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Esoterica - Volume VII: Special Political Issue
June 27, 2005 9:44 PM   Subscribe

Select insiders will apppreciate Volume VII of Esoterica, this one being a Special Political Issue which leads with Religion and Secrecy in the Bush Administration: The Gentleman, the Prince, and the Simulacrum. Previous issues have featured articles like Sun Ra: From Ephrata (F-Ra-Ta) to Arkestra, Magic and Cyberspace and The Western Quest for 'Secret Tibet'--to name but a very few. And check out the Image Library, too. Via Other Voices
posted by y2karl (11 comments total) 1 user marked this as a favorite

 
A good overview of this "new" interdisciplinary field: What is Esoteric? Methods in the Study of Western Esotericism

Basically from what I gather, it purports to reject the approach of looking at "esoteric" fields, like alchemy, as backwards or inferior in relation to our, and rather try to get into the minds of the practitioners and understand it from their perspective.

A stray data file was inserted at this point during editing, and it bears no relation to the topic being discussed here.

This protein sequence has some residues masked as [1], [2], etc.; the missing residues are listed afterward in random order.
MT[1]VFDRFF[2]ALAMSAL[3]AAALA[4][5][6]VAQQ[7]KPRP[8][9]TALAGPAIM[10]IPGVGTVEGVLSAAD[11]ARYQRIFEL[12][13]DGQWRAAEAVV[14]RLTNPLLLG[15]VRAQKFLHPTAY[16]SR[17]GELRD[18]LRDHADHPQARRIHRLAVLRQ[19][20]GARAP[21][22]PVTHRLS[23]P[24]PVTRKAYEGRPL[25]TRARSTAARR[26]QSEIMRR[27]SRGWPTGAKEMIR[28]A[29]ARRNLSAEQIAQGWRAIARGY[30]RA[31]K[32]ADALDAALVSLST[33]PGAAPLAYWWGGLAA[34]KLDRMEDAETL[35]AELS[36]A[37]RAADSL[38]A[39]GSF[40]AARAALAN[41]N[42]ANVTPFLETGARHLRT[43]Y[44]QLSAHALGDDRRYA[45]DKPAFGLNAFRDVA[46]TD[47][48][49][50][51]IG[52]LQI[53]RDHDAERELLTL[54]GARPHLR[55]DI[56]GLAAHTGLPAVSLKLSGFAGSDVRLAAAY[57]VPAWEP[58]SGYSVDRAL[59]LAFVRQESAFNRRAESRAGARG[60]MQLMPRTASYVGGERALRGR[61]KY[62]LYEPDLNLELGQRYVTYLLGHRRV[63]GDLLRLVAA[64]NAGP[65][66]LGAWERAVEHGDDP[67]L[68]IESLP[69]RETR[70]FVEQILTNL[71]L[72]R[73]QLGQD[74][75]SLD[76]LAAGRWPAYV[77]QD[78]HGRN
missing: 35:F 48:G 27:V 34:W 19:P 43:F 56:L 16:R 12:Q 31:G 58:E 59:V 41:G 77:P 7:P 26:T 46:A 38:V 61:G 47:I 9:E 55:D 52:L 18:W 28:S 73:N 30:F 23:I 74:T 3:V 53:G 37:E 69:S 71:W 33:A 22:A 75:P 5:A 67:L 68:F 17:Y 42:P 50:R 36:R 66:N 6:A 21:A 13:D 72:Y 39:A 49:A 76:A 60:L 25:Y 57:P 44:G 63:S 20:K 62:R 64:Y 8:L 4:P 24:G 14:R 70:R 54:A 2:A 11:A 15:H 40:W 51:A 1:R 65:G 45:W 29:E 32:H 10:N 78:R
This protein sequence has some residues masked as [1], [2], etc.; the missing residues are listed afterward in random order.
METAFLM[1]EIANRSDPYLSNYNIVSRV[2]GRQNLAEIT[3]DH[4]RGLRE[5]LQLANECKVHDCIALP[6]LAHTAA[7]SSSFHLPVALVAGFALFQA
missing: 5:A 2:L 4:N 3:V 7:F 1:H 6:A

".. to reveal the kinds of consciousness esotericism entails, that seek to bring us into new ways of seeing and knowing. It is here, I am convinced, that the most vital and profound contributions of this emerging field will be."
posted by stbalbach at 11:10 PM on June 27, 2005


Studied esoterica once. Thrust seemed to be that knowledge reaches it's crown in christian belief.

Much laughter ensued.
posted by telstar at 12:01 AM on June 28, 2005


A good overview of this "new" interdisciplinary field: What is Esoteric? Methods in the Study of Western Esotericism is what you meant, I think.

Until comparatively recently, there was very little scholarship on Western esotericism as a field. There were, of course, various articles and books on aspects of Western esotericism like alchemy or Rosicrucianism, but there was virtually no sense in the scholarly world that these disparate tributaries of thought formed a larger current of Western esotericism as such. One finds landmark studies in the mid-twentieth century by authors like Frances Yates, but no one who demarcated “Western esotericism” as a field for interdisciplinary or transdisciplinary study. This situation was to change with the work of Antoine Faivre (1934-) who, in the last quarter of the twentieth century, with numerous major books and articles defined an entire field of inquiry.